Reasonable Lawyer Fees
Attorneys Fees: Reasonable and Standard
If you have a strong case with a likelihood of a lucrative outcome you’ll have a stronger bargaining position; however the fee you’ll pay in the end will depend on several factors. Below are the factors to take into consideration when determining if the fee you pay is reasonable and fair:
- The amount of time and the effort your lawyer has put into your case
- How difficult your case is
- What skills are required to properly perform the legal services
- What fees are normally charged in the same area for similar legal services by lawyers with similar skill, reputation and experience
- How large is the amount involved in the lawsuit and what are the results obtained (a factor if you’ve agreed to a contingency fee)
- Is the rate fixed or contingent
Is there Such a Thing as a “Standard” Attorney Fee?
All lawyer fees are negotiable, except when they are limited by law. Sometimes there might be a “going rate” that most, but not all, lawyers in a specific place charge for a certain type of job. Examples are, handling an eviction, preparing a living trust, doing a trademark search or filing a bankruptcy.
How Can I Reduce My Legal Fees?
Lawyers are expensive. These are some ways to keep your legal expenses down:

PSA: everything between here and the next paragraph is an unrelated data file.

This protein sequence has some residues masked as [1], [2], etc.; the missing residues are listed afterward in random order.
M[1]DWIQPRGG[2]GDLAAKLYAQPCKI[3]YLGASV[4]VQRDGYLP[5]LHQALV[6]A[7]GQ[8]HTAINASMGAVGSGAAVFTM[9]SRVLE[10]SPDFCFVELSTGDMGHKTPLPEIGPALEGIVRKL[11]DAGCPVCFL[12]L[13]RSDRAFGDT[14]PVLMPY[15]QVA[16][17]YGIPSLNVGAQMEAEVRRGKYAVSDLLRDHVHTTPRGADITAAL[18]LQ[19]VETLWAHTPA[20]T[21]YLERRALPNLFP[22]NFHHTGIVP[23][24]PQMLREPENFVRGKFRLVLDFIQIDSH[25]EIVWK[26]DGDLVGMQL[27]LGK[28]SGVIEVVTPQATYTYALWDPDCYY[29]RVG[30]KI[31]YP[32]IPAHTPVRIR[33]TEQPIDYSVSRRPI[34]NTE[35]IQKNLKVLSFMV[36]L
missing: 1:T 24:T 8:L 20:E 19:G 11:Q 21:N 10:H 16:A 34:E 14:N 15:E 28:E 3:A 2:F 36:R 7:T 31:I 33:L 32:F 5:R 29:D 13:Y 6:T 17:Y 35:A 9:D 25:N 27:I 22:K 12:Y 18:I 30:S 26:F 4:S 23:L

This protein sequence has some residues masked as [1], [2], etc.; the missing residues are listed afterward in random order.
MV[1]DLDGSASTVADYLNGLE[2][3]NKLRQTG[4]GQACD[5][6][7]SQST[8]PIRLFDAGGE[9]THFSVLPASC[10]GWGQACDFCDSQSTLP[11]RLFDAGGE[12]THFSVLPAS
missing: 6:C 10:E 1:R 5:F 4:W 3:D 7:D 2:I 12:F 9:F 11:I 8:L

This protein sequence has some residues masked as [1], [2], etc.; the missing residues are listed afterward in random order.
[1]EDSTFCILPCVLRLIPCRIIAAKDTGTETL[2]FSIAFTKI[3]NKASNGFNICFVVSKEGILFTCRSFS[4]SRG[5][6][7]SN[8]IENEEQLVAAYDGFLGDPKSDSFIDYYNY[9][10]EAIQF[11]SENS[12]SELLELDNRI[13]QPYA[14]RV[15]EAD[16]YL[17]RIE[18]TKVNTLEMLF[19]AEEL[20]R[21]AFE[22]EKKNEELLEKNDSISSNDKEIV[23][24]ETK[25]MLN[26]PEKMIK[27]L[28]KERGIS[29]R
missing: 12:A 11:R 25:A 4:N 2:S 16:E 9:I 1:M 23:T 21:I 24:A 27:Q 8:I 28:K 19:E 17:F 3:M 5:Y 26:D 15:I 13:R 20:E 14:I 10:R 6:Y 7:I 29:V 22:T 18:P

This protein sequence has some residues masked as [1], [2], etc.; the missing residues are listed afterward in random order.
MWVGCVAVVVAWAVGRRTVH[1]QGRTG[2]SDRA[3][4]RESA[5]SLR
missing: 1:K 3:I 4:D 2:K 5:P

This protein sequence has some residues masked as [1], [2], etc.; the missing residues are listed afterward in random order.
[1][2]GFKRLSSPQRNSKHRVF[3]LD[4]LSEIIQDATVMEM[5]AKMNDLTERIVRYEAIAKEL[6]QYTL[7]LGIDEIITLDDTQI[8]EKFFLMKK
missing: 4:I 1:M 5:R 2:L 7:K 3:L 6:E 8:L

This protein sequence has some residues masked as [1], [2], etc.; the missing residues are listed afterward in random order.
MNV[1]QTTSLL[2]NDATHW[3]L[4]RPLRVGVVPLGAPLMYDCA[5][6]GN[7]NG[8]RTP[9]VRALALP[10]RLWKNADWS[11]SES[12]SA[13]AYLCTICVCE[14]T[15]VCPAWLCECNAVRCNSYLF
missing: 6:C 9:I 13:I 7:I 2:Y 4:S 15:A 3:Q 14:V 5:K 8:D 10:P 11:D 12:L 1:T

- Group your legal affairs together – you can save money if you consult with your lawyer on several matters at the same time
- Help out – with gathering documents yourself or other work that are routine tasks
- Read up about your legal area – and come prepared to your meetings
- Some tasks don’t need to be performed by lawyers – in simple matters, management consultants, brokers or independent paralegals can help you
What Can I Do if My Lawyer and I Have a Fee Dispute?
If you think your lawyer is charging you too much and you can’t reach an agreement, many state and local bar associations offer fee arbitration programs. They offer an out-of court forum to settle disputes that is usually cheaper than going to court. Both parties need to agree to see an arbitration lawyer or consent to mediation. In certain states arbitration is required for most fee disputes: Alaska, California, Maine, New Jersey, South Carolina and Wyoming.
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Last Modified: 01-27-2012 09:39 AM PST
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